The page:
Fatal and hospital-related drowning were compared by age group, ethnicity and season. Additional variables were available for analysis for fatal drownings only, such as drowning location, activity, drug and/or alcohol involvement and hazardous conditions. Due to data availability, the calculation of ratios of fatal drowning to drowning-related hospitalisations and ACC claims is conducted overall and by age group for the period 2015–2017 only.
Between 2003 and 2019 (a period of 17 years), there were a total of 1087 fatal and non-fatal drowning incidents requiring hospitalisation among females in New Zealand. Of these, 261 were fatal (24.0%) and 826 (76.0%) were hospitalisations. Fatal drowning rates ranged from a high of 1.05 per 100 000 people in 2008 to a low of 0.35 in 2012, whereas hospitalisations ranged from a high of 3.28 in 2016 to a low of 1.29 in 2007. Linear trends indicate drowning-related hospitalisations have increased over the study period (y=0.0766 x+1.4271; R2=0.4438), while fatal drownings have decreased (y=−0.0101 x+0.7671; R2=0.1011) (figure 1).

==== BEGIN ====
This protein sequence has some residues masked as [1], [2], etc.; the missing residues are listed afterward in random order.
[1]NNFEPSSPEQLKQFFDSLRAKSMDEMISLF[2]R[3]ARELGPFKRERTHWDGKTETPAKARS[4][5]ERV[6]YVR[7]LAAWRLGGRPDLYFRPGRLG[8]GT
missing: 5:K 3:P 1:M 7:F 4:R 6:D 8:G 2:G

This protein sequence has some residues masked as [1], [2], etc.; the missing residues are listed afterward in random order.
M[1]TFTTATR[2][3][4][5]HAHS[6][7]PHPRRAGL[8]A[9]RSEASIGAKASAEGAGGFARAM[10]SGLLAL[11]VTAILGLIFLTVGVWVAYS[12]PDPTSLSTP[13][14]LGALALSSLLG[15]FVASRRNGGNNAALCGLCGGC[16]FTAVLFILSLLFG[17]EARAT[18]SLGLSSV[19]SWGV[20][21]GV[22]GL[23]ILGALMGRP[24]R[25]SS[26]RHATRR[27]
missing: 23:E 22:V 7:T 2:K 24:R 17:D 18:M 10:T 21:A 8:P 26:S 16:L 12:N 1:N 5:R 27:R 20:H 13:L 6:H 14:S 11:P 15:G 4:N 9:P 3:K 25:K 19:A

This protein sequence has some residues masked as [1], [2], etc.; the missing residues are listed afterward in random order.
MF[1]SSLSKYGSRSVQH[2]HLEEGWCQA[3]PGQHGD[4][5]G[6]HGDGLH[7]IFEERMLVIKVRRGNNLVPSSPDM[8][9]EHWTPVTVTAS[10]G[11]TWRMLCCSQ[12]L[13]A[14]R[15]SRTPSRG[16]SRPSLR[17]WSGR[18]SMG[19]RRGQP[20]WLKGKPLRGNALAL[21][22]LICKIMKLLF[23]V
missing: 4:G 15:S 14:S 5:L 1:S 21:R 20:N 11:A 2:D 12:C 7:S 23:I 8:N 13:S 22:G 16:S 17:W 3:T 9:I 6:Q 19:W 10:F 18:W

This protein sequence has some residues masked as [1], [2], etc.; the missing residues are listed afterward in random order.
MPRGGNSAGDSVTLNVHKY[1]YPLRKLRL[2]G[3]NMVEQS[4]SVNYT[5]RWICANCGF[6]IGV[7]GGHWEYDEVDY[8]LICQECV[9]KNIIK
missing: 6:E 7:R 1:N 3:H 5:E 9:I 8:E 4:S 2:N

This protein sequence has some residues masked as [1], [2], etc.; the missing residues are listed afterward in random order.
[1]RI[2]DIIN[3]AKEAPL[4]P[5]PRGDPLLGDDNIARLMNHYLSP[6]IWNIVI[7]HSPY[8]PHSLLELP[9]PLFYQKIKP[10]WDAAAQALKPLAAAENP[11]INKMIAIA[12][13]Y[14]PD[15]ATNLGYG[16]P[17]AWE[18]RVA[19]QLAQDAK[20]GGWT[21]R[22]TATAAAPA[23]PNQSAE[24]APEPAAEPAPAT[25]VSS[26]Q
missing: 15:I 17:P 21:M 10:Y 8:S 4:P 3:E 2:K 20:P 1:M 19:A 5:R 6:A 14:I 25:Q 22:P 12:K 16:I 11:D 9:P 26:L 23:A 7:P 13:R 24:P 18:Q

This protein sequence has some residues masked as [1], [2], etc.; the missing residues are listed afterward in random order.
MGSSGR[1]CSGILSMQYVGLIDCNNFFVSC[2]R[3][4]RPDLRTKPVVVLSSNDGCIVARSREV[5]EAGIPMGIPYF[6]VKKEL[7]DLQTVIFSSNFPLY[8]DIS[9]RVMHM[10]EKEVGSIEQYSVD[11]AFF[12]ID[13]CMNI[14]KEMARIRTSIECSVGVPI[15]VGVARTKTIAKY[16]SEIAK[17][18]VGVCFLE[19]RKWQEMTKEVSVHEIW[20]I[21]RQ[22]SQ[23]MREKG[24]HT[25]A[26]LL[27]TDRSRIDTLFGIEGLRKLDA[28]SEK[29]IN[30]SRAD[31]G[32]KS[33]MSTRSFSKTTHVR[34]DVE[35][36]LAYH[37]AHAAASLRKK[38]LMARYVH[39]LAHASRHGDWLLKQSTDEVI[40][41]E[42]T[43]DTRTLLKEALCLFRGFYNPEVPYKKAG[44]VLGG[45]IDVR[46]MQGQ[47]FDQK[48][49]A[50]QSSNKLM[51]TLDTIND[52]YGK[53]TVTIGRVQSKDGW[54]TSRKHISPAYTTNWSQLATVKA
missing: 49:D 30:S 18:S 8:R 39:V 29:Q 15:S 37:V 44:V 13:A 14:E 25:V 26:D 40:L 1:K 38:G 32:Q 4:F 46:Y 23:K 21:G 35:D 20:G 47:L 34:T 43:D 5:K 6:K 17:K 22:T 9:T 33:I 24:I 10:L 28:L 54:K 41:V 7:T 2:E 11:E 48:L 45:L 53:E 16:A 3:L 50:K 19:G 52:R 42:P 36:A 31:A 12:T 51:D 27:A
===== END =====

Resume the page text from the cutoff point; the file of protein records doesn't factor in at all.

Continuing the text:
Fatal drowning among females aged 25–64 years is the only age group that reported an increasing trend across the study period (y=0.0053 x+0.5585; R2=0.0114). Drowning-related hospitalisations increased for all age groups, with the largest increase occurring among females aged 65 years and over (y=0.1244 x+0.0965; R2=0.3809) (figure 2).
Children aged 0–4 years recorded the highest rate of fatal drowning (1.60/100 000 population) and drowning-related hospitalisations (8.22). The second highest fatal drowning was seen among females in the 65+ years age group (0.85), while the second highest rate of drowning-related hospitalisations was found in the 15–24 years age group (2.69). When compared with people 65+ years, children 0–4 years also recorded the highest RR of fatal drowning (RR=1.88; 95% CI 1.24 to 2.86) and drowning-related hospitalisation (RR=6.28; 95% CI 4.82 to 8.20) (table 1).